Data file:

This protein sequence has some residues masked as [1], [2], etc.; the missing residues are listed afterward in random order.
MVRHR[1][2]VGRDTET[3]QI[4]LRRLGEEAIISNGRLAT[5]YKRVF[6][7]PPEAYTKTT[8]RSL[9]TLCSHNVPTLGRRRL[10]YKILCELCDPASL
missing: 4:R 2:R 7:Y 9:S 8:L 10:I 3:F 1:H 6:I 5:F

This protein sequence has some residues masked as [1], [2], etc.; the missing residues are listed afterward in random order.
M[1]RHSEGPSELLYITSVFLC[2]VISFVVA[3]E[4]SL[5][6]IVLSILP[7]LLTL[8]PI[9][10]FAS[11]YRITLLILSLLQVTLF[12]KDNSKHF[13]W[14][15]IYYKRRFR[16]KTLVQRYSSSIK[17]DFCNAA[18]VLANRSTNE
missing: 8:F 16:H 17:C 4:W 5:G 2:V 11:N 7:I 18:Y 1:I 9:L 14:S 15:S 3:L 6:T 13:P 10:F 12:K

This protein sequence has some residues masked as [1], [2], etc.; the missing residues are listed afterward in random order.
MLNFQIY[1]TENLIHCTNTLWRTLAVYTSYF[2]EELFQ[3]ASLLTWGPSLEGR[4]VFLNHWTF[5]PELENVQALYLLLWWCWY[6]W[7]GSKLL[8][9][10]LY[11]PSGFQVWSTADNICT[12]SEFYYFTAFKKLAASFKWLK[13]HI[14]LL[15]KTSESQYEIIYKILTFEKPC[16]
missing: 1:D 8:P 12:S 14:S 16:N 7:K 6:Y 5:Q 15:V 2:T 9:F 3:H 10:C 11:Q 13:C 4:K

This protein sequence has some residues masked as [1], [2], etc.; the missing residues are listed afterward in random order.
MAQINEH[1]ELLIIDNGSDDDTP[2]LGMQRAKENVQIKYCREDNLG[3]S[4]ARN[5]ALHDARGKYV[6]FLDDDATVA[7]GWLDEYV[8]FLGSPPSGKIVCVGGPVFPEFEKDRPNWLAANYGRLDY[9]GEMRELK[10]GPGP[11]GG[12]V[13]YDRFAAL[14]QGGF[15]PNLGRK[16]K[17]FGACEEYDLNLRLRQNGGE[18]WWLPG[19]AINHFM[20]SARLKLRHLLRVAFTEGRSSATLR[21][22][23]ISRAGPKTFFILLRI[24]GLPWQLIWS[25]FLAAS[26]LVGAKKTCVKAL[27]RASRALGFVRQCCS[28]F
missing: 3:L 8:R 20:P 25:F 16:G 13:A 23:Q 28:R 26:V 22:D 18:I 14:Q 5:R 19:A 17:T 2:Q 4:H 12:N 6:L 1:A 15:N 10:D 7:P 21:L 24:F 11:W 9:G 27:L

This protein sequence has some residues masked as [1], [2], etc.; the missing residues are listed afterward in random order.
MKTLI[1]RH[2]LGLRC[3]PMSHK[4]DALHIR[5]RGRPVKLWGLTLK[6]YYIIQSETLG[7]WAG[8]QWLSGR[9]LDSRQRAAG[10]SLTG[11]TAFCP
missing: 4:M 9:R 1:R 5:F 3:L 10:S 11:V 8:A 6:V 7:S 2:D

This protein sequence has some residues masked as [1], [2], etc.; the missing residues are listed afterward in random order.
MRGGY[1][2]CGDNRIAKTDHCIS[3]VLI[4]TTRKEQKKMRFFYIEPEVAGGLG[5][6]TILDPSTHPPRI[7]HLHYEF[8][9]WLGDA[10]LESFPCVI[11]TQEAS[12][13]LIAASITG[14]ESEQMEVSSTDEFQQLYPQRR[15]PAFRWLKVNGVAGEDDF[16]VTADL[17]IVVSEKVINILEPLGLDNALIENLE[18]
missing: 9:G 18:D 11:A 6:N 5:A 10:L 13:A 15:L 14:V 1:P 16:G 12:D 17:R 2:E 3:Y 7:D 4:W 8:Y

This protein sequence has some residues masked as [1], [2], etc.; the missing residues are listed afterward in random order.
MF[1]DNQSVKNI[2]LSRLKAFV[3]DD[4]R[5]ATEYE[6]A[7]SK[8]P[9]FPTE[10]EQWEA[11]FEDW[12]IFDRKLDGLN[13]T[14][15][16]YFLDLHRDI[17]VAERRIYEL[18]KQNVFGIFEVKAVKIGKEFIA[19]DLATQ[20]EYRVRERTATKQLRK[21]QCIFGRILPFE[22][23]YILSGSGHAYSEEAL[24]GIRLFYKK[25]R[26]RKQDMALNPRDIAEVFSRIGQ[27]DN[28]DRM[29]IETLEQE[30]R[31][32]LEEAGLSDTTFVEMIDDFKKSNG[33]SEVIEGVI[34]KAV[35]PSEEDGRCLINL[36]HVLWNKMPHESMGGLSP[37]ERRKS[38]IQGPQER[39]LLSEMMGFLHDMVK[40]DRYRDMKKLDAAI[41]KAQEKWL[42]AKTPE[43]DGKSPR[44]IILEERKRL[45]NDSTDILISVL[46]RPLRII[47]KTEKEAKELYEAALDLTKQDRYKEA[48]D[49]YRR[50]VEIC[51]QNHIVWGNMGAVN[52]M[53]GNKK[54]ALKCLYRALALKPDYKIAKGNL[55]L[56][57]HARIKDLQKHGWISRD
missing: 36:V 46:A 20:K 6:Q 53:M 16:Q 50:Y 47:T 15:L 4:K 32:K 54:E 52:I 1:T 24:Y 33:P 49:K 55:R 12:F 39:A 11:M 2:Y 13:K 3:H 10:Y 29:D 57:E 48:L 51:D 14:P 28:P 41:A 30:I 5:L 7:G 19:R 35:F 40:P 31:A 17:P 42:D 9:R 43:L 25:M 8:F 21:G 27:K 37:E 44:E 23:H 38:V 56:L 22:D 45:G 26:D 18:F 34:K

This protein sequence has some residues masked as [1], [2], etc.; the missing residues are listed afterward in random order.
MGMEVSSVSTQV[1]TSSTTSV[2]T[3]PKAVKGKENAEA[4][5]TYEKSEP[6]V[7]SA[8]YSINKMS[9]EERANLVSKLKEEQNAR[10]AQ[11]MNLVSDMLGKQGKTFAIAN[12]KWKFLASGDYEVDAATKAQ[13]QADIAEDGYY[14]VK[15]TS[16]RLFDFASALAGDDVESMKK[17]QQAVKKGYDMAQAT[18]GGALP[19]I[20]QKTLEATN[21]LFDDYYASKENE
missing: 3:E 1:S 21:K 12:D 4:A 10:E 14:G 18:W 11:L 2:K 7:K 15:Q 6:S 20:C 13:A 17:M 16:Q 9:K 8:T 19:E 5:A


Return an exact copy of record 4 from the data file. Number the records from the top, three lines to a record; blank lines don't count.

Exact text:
This protein sequence has some residues masked as [1], [2], etc.; the missing residues are listed afterward in random order.
MAQINEH[1]ELLIIDNGSDDDTP[2]LGMQRAKENVQIKYCREDNLG[3]S[4]ARN[5]ALHDARGKYV[6]FLDDDATVA[7]GWLDEYV[8]FLGSPPSGKIVCVGGPVFPEFEKDRPNWLAANYGRLDY[9]GEMRELK[10]GPGP[11]GG[12]V[13]YDRFAAL[14]QGGF[15]PNLGRK[16]K[17]FGACEEYDLNLRLRQNGGE[18]WWLPG[19]AINHFM[20]SARLKLRHLLRVAFTEGRSSATLR[21][22][23]ISRAGPKTFFILLRI[24]GLPWQLIWS[25]FLAAS[26]LVGAKKTCVKAL[27]RASRALGFVRQCCS[28]F
missing: 3:L 8:R 20:P 25:F 16:G 13:A 23:Q 28:R 26:V 22:D 18:I 14:Q 5:R 19:A 17:T 2:Q 4:H 12:N 6:L 1:A 15:N 10:D 7:P 21:L 24:F 11:W 9:G 27:L